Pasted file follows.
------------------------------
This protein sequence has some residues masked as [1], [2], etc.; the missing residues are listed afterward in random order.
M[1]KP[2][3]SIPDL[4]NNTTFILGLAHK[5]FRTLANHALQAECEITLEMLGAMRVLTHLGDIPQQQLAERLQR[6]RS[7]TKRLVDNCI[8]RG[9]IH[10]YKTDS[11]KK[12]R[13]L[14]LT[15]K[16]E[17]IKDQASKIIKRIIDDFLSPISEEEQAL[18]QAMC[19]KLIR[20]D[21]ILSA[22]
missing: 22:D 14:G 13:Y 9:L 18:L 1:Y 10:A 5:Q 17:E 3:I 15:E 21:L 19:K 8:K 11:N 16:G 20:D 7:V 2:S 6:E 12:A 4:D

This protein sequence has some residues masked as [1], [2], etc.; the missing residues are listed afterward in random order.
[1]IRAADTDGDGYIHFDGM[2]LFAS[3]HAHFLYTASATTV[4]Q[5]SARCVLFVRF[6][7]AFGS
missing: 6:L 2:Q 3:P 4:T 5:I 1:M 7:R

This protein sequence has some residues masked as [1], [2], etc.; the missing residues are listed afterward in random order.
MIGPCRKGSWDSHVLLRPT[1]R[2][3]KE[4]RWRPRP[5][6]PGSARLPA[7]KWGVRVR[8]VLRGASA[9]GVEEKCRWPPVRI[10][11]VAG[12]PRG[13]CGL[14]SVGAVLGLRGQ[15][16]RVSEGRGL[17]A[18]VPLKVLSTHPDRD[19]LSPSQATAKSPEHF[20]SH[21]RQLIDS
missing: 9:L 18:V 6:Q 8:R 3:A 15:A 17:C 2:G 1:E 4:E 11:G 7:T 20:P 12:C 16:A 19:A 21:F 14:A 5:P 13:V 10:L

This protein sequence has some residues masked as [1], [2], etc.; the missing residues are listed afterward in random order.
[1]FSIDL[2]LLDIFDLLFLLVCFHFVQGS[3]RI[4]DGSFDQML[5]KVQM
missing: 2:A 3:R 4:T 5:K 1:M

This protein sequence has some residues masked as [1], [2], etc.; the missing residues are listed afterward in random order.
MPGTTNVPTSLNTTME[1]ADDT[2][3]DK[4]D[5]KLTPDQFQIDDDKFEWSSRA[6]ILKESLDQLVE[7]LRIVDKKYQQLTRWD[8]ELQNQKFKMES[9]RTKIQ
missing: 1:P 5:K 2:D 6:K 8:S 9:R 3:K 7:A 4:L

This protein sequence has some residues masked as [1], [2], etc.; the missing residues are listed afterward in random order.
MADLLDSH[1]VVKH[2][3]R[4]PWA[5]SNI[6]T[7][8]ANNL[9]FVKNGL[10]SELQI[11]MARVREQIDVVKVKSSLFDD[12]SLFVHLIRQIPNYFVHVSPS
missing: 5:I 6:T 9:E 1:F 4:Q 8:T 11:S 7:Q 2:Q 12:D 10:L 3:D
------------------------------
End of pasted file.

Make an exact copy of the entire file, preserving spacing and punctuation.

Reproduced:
This protein sequence has some residues masked as [1], [2], etc.; the missing residues are listed afterward in random order.
M[1]KP[2][3]SIPDL[4]NNTTFILGLAHK[5]FRTLANHALQAECEITLEMLGAMRVLTHLGDIPQQQLAERLQR[6]RS[7]TKRLVDNCI[8]RG[9]IH[10]YKTDS[11]KK[12]R[13]L[14]LT[15]K[16]E[17]IKDQASKIIKRIIDDFLSPISEEEQAL[18]QAMC[19]KLIR[20]D[21]ILSA[22]
missing: 22:D 14:G 13:Y 9:L 18:L 1:Y 10:A 5:Q 17:E 3:I 15:E 21:L 19:K 8:K 11:N 16:G 20:D 7:V 2:S 6:E 12:A 4:D

This protein sequence has some residues masked as [1], [2], etc.; the missing residues are listed afterward in random order.
[1]IRAADTDGDGYIHFDGM[2]LFAS[3]HAHFLYTASATTV[4]Q[5]SARCVLFVRF[6][7]AFGS
missing: 6:L 2:Q 3:P 4:T 5:I 1:M 7:R

This protein sequence has some residues masked as [1], [2], etc.; the missing residues are listed afterward in random order.
MIGPCRKGSWDSHVLLRPT[1]R[2][3]KE[4]RWRPRP[5][6]PGSARLPA[7]KWGVRVR[8]VLRGASA[9]GVEEKCRWPPVRI[10][11]VAG[12]PRG[13]CGL[14]SVGAVLGLRGQ[15][16]RVSEGRGL[17]A[18]VPLKVLSTHPDRD[19]LSPSQATAKSPEHF[20]SH[21]RQLIDS
missing: 9:L 18:V 6:Q 8:R 3:A 15:A 17:C 2:G 1:E 4:E 11:G 7:T 20:P 12:C 16:A 19:A 21:F 14:A 5:P 13:V 10:L

This protein sequence has some residues masked as [1], [2], etc.; the missing residues are listed afterward in random order.
[1]FSIDL[2]LLDIFDLLFLLVCFHFVQGS[3]RI[4]DGSFDQML[5]KVQM
missing: 2:A 3:R 4:T 5:K 1:M

This protein sequence has some residues masked as [1], [2], etc.; the missing residues are listed afterward in random order.
MPGTTNVPTSLNTTME[1]ADDT[2][3]DK[4]D[5]KLTPDQFQIDDDKFEWSSRA[6]ILKESLDQLVE[7]LRIVDKKYQQLTRWD[8]ELQNQKFKMES[9]RTKIQ
missing: 1:P 5:K 2:D 6:K 8:S 9:R 3:K 7:A 4:L

This protein sequence has some residues masked as [1], [2], etc.; the missing residues are listed afterward in random order.
MADLLDSH[1]VVKH[2][3]R[4]PWA[5]SNI[6]T[7][8]ANNL[9]FVKNGL[10]SELQI[11]MARVREQIDVVKVKSSLFDD[12]SLFVHLIRQIPNYFVHVSPS
missing: 5:I 6:T 9:E 1:F 4:Q 8:T 11:S 7:Q 2:Q 12:D 10:L 3:D